FreedomWorks rented a booth at last weekend’s state party convention that featured “Retire Hatch” signs. The group plans to run TV and radio ads in the state. It is already working at the grass-roots level to encourage its supporters to attend local caucuses next year and elect delegates to the convention who will vote out Hatch.
“The guys on the ground have done this once before,” said Brendan Steinhauser, director of FreedomWorks’ federal and state campaigns. “The difference is we can’t sneak up on Hatch like we did on Bennett.”
Hatch’s adjustment in political posture has been noticeable on Capitol Hill.
In the 1990s he collaborated with the late Sen. Edward Kennedy (D-Mass.), known as the liberal lion, to create the State Children’s Health Insurance Program. In 2009 he briefly participated in a bipartisan gang attempting to reach a compromise on health care reform. But Hatch now more closely resembles the style of Republican he was in the 1980s, when he almost single-handedly killed a bill prioritized by organized labor in a chamber then dominated by the Democrats.
One pro-Hatch Republican operative referred to him as “conservative before it was cool.” The operative noted that most political ads run by GOP primary candidates reference the late President Ronald Reagan, and said, “Hatch was there with Reagan in the trenches. He was a founding father of modern day Reagan conservatism.”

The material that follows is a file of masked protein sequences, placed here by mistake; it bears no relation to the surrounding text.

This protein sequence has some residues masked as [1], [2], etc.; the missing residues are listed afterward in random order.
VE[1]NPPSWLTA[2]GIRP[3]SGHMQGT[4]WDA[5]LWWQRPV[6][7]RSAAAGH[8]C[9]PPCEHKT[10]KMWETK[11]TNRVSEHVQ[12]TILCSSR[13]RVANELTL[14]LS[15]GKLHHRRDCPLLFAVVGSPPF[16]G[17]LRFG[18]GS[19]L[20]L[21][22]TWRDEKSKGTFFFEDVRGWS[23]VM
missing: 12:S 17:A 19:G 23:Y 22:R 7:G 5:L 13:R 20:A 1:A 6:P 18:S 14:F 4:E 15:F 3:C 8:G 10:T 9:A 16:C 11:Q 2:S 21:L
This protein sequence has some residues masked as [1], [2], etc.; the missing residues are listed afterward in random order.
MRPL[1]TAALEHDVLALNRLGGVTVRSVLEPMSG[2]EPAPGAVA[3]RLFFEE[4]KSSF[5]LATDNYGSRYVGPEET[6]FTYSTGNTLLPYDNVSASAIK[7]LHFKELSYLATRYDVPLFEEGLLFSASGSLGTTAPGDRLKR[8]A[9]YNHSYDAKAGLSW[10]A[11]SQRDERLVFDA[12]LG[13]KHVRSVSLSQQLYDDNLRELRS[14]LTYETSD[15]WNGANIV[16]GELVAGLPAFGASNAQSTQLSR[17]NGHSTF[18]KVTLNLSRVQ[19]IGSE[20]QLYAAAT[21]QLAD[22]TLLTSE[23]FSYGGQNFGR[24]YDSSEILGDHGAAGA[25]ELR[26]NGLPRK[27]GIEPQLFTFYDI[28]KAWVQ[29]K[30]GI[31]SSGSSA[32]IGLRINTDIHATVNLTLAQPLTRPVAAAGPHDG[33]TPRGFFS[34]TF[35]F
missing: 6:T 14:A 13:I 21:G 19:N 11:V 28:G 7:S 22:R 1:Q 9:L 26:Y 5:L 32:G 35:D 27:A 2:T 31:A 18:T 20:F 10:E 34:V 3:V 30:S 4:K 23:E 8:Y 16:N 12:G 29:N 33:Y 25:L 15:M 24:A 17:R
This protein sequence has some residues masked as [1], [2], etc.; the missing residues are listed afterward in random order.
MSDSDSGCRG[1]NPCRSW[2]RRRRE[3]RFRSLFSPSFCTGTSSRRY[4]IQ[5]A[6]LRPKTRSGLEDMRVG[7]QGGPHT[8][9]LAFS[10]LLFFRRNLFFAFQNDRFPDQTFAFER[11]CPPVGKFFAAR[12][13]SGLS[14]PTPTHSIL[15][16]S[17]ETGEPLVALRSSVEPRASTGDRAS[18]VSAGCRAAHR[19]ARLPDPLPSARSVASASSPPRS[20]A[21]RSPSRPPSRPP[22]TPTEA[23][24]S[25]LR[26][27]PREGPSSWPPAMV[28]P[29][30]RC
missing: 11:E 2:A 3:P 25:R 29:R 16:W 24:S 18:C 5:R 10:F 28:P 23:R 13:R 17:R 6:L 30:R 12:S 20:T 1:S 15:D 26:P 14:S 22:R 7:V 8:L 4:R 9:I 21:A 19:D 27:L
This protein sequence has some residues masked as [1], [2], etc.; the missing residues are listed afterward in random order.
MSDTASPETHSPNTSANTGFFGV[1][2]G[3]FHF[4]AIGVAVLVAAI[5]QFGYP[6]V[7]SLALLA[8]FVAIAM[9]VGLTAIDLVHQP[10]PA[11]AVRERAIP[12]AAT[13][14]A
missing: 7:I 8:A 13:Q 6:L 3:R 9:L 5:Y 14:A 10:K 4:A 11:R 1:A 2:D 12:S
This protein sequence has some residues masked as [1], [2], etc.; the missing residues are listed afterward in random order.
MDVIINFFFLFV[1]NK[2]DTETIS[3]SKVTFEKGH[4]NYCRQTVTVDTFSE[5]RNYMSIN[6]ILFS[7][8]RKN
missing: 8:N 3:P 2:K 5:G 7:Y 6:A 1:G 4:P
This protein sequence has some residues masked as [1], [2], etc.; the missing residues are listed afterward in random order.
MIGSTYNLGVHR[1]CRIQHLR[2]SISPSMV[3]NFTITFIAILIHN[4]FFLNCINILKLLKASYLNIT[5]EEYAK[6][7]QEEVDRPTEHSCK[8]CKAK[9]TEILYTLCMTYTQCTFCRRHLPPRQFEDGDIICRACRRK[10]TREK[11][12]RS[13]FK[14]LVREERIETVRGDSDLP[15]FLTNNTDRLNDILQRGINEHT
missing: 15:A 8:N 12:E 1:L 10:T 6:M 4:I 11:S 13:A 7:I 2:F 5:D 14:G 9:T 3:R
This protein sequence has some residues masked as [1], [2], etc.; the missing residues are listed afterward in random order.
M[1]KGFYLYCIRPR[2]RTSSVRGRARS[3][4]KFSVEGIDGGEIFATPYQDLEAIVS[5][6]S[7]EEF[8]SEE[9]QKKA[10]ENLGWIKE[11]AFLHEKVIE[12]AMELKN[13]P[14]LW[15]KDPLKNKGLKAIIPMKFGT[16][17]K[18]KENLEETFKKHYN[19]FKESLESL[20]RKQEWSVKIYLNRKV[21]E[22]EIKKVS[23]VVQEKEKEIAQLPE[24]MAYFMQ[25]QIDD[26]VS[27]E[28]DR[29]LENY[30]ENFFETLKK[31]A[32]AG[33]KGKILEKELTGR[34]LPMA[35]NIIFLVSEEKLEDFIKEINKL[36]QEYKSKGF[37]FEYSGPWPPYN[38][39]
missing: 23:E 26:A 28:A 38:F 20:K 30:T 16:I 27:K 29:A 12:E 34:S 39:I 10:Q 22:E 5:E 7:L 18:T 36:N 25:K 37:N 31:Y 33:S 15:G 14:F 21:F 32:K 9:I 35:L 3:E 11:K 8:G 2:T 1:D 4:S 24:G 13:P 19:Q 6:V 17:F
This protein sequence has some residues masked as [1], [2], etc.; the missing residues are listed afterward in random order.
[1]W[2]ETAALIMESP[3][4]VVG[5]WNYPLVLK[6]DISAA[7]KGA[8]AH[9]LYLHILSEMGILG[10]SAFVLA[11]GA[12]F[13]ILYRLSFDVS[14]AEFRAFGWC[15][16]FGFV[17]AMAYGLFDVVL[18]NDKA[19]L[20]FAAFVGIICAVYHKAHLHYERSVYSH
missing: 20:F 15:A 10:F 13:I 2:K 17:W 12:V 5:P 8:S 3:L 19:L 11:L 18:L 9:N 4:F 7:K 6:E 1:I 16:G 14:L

Hatch’s supporters point out that he has long been a supporter of the balanced budget amendment, coming within one vote of getting it through the Senate in the late 1990s. Hatch spokeswoman Antonia Ferrier acknowledged that the Senator has moved aggressively to inform voters about that part of his background.
But Ferrier rejects the notion that Hatch, ranking member on the powerful Finance Committee, has undergone a wholesale image change. She referenced the patent reform bill Hatch pushed through the Senate this year with Judiciary Chairman Patrick Leahy (D-Vt.) and ranking member Chuck Grassley (R-Iowa). “He’s still able to be effective,” she said.
A Senate Democratic aide lauded Hatch’s work on free trade, patents and tax reform. “Though he’s had to be more partisan than normal, he’s also worked well to move the ball forward in a bipartisan manner,” the aide said.
Hatch’s campaign is messaging the Senator’s legislative career to emphasize his conservatism over his bipartisanship. Besides fundraising, the Senator keeps a busy speaking schedule addressing groups, delegates and town halls. He spoke this winter at a Tea Party Express town hall and the Conservative Political Action Conference.
“The next part is that the campaign itself is going out and recruiting people to run not only as delegates, but also to attend the caucuses and support our candidates,” Hatch campaign manager Dave Hansen said in an interview.
The caucuses will be held March 15 in each of the 1,850 precincts in the state. One to three delegates will be elected from each precinct and be charged with voting at the April 21 state party convention. A candidate that gets 60 percent of the delegate vote wins the nomination. Otherwise the top two finishers face off in a primary.
“We have a field staff of 15 to 20 people that are working very hard with existing delegate lists, past delegate lists, party caucus attendees from the past and also recruiting from various organizations and business interests,” Hansen said. “We’re not trying to necessarily convert people. If they’re for us, great. If they’re not, we’re going to replace them.”